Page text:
The House passed a $2.2 trillion scaled-back version of the Heroes Act last night. The vote was along party lines and represents the Democrats’ position in ongoing negotiations with Republicans on a another round of Covid-19 relief. While much of the news focuses on a second stimulus check, individuals and families could receive far more money from other provisions of the bill.
Here’s a list of some of the direct payments and other benefits individuals and families could receive under the Heroes Act if it became law. Because stimulus checks are part of the overall package, let’s begin there.
The revised Heroes Act includes a second round of stimulus checks, officially called Economic Impact Payments. The amounts are the same as the first round:
- $1,200 for individuals
- $2,400 for joint filers, and
- $500 for qualified dependents.
The income limitations are the same, although some eligibility requirements have been relaxed. For example, the age limitation on qualified dependents has been lifted, allowing full-time students below age 24 and adult dependents to qualify for the $500 payment. In addition, there is no limit on the number of dependents that would qualify.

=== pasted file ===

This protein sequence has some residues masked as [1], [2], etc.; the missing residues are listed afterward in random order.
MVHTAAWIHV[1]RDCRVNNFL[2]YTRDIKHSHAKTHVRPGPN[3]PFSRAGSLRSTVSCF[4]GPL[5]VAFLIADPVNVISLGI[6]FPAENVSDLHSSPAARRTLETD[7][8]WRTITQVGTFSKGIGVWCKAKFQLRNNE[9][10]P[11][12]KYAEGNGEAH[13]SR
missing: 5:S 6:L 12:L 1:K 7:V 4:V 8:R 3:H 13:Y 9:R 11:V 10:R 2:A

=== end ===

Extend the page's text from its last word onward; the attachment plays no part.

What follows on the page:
The bill would continue the $600 per week Federal Pandemic Unemployment Compensation (FPUC) supplement through January 31, 2021. This payment is in addition to any state unemployment benefits one would receive. It’s also retroactive back to September 6, 2020. The result is approximately 21 weeks of enhanced unemployment benefits of $600 a week.
Earned Income Tax Credit
The Heroes Act expands eligibility for and the amount of the Earned Income Tax Credit (EITC). For those with no qualifying children it decreases the eligibility age from 25 to 19 and the upper age from 65 to 66. It also increase the amount of the credit. The result is that in 2020 the maximum credit increases from $538 to $1,487.
It also allows individuals to substitute their 2019 income for their 2020 income under certain circumstances for purpose of calculating the EITC. According to Speaker Pelosi, parents who lost all of their income in 2020 could still qualify for $5,920 in EITC based on their 2019 earnings.